CHARLES LUTHER TACKETT
ABLE COMPANY REPLACEMENT
FEBRUARY 27, 1945 – JUNE 13, 1945
“CL” Tackett was inducted into the Marine Corps in May, 1944. Rushed through training at Parris Island and Camp Lejeune, Private Tackett found himself heading for Hawaii as a member of the 30th Replacement Draft, and then sailing across the Pacific with the Fourth Marine Division. His destination was the island of Iwo Jima.
Tackett was one of a handful of men assigned to Company A, First Battalion, 24th Marines at the very end of February, 1945. He had almost no time to get to know his new buddies; his company was deployed to the Meat Grinder on March 1, and for the next four days his attention was solely focused on staying alive. He would remember only parts of his time on Iwo – a friend shot through the head as they ate rations, dropping grenades into foxholes full of young Japanese men – before he was wounded and evacuated on March 5.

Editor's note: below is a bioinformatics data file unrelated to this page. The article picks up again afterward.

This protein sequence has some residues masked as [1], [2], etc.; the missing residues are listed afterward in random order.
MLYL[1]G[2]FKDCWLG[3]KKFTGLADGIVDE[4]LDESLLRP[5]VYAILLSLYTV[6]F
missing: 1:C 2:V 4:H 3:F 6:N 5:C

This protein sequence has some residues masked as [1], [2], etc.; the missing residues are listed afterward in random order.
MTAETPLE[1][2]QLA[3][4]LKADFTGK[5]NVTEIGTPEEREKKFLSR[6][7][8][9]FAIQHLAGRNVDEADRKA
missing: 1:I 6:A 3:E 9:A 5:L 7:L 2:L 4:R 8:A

Private Tackett returned to Company A on April 12, 1945. For two months at Camp Maui, he trained for the next invasion – training he should have received before being flung into combat in the first place. That June, he was transferred to a barracks company at the Pearl Harbor Navy Yard, where he served out the rest of his enlistment.
These photos are believed to have been taken in 1945, in locations ranging from Iwo Jima to Camp Maui to the streets of Honolulu. Unfortunately, with one exception, the locations and names of men shown here have not survived.
All images on this page are courtesy of Russell Tackett, CL’s grandson.